NEW YORK - Rescue workers recovered the body Sunday of SUNY Buffalo State graduate Nicholas Figueroa in the wreckage of the explosion and fire that happened last week in the East Village, police said.
A second body was also recovered but had not been identified.
Two men, including Figueroa, 23, had been missing since Thursday afternoon when a fire started in a first-floor restaurant, Sushi Park, shortly before an explosion destroyed three buildings and injured 22 people.
Figueroa, a 2014 SUNY Buffalo State graduate, had been on a lunch date at Sushi Park; Moises Ismael Locón Yac, 27, the other missing man, was a busboy there. By 6 p.m. Sunday, the fire was placed under control.
As the discovery of the first body became known around 1 p.m. Sunday, a brother of Figueroa cried out from the edge of the rubble.
“That doesn’t mean he’s dead; that doesn’t mean he’s our brother,” the man, Neal Figueroa, said. “Nicholas, come home; we’re here for you!”
He began throwing white roses into the intersection and thanking firefighters for working at the scene.
Flanked by firefighters and rescue workers at the blast site about 7 p.m. Sunday, Daniel A. Nigro, the fire commissioner, said he believed the two bodies were those of the missing men.
“Those were the two people who had been reported missing,” Nigro said. “They were found approximately 20 feet from one another. The mechanics of how they got there we do not know.”
The investigation into the blast and collapse is continuing, he said.
There is a “very, very slight chance that there will be another victim,” he said. “We continue the search although there are no other missing persons.”
The Fire Department has yet to reach the cellar level where the gas piping is, with about 1,000 cubic yards of debris left to remove.
Officials said the fire was most likely set off by a gas explosion. The explosion blew off the facade of the building before spreading to four neighboring ones. Three of the buildings – 119, 121 and 123 Second Ave.–- were reduced to rubble.
Emergency workers had spent Sunday combing through piles of debris. As they have for days, cranes shifted the heaps of material from the explosion site onto the street, where firefighters scoured through it using rakes, hammers and axes. Dump trucks carted away the sifted wreckage.
City officials said they suspected that leaking natural gas was the source of the explosion and fire. The Manhattan district attorney’s office and the city’s Department of Investigation are among the agencies looking into the explosion.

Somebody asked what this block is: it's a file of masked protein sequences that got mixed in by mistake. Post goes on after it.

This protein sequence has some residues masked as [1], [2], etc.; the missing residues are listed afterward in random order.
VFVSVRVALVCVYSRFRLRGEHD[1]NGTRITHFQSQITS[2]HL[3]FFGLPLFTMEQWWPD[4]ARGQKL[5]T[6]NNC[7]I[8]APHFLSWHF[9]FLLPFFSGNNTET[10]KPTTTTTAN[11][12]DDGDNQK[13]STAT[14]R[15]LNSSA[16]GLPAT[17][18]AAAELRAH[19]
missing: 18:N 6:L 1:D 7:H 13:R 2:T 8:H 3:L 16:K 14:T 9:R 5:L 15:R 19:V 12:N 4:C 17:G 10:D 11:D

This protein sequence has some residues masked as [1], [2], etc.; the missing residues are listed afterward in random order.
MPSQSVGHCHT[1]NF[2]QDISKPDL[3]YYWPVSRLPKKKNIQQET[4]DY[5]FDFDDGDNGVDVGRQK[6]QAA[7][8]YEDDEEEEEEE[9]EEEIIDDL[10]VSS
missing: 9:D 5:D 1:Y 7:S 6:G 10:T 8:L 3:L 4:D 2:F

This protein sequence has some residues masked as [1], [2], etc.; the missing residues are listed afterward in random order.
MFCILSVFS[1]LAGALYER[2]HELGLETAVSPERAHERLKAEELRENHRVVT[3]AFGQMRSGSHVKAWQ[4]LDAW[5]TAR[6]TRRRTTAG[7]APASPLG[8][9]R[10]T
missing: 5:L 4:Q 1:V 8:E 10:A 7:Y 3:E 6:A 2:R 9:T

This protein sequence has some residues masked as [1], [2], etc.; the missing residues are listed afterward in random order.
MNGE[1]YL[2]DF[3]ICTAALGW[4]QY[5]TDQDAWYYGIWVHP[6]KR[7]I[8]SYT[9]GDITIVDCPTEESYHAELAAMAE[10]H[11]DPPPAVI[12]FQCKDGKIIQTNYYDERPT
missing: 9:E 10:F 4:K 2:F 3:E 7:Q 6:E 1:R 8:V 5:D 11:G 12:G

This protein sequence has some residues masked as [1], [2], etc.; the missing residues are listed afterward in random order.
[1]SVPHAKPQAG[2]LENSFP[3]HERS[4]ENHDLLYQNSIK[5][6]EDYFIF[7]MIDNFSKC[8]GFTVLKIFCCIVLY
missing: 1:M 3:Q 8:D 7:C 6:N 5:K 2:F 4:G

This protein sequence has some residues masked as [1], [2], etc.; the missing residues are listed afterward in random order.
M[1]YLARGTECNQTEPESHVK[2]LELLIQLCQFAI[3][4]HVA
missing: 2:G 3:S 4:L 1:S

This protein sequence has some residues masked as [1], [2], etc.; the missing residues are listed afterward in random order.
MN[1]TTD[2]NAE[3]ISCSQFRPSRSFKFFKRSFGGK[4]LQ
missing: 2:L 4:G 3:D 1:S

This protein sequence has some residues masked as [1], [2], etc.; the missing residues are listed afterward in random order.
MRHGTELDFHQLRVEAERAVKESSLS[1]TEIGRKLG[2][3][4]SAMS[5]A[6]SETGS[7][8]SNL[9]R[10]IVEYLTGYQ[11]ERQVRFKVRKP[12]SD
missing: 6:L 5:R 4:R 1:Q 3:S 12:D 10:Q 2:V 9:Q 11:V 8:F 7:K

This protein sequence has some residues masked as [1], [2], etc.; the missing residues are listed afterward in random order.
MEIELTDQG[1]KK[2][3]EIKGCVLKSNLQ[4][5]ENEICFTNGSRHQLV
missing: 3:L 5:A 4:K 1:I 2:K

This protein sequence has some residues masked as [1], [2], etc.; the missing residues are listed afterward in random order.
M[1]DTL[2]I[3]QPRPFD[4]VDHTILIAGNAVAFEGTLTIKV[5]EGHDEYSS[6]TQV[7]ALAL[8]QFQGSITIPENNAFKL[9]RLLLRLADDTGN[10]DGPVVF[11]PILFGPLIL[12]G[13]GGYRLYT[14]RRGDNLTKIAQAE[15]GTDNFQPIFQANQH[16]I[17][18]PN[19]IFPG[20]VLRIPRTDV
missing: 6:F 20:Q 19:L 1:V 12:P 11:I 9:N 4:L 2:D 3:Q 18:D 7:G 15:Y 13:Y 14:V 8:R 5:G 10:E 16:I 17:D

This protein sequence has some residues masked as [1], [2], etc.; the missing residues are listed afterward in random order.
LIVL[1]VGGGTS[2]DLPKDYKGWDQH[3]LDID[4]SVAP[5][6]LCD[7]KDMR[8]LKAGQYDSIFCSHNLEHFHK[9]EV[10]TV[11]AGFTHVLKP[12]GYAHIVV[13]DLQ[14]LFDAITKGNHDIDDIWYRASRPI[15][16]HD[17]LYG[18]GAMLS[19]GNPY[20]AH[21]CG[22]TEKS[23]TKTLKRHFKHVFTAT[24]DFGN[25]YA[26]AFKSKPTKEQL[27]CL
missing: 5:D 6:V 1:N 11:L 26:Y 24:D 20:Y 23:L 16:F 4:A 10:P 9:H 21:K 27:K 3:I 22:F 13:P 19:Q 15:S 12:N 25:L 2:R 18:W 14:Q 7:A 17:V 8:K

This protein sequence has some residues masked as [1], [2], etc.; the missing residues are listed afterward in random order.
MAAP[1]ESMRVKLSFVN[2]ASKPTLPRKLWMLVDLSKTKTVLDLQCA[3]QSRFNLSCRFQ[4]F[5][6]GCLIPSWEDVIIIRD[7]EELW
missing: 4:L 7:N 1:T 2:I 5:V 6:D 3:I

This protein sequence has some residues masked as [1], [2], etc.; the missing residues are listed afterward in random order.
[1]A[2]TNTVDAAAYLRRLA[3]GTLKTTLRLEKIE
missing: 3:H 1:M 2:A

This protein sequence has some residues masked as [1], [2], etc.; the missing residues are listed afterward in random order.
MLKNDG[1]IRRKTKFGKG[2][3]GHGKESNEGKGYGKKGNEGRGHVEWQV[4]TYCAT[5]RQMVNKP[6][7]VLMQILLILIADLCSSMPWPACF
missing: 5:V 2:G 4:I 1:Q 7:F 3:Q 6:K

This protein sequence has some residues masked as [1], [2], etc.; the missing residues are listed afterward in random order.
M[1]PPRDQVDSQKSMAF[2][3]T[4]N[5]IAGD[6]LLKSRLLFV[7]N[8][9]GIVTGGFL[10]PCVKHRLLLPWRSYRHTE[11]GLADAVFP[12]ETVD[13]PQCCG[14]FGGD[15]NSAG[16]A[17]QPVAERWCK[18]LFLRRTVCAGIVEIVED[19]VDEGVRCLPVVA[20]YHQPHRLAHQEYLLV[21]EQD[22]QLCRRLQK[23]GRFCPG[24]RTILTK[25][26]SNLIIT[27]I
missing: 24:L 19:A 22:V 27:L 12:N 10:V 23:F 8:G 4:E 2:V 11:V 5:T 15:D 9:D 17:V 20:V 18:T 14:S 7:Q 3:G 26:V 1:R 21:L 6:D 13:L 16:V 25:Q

Along the surrounding streets Sunday, there were signs of both gratitude and exhaustion in the busy Manhattan neighborhood that has found itself transformed into an emergency recovery zone since Thursday.
In a room capped by arched wood and lighted by sunlight through stained glass, a dozen firefighters were greeted with a standing ovation Sunday morning at Middle Collegiate Church, a building of gray stone that stands just across Second Avenue at Seventh Street from where the buildings fell.
“The great fire department of New York and the,” said the Rev. Dr. Jacqui Lewis said, being interrupted by applause, “... great NYPD, how you rallied, how you saved our family, how you saved our community, how your quick work saved so many lives, we’re honored to have you in this place.”
The parishioners who filled every pew in the church for the Palm Sunday service lifted their hands in the air. The firefighters waved in acknowledgment.
“We’re going to stand, and we’re all going to give you a blessing, but we’ll clap first,” Lewis said. “May God bless and keep you. May you be surrounded by angels.”
Neighborhood restaurants near the explosion site were also showing signs of recovery Sunday as visitors began to return to the area. But the disaster site has also drawn gawkers, some of whom have been clustering at the barricades around the site taking selfies. Social media ignited with a backlash over the weekend, with some calling those shots ghoulish.
Signs posted Sunday on the door of an apartment on Seventh Street, just around the corner from the site of the fire, showed some residents had had enough.
“This is a tragedy, not a tourist attraction. Show some respect,” one read.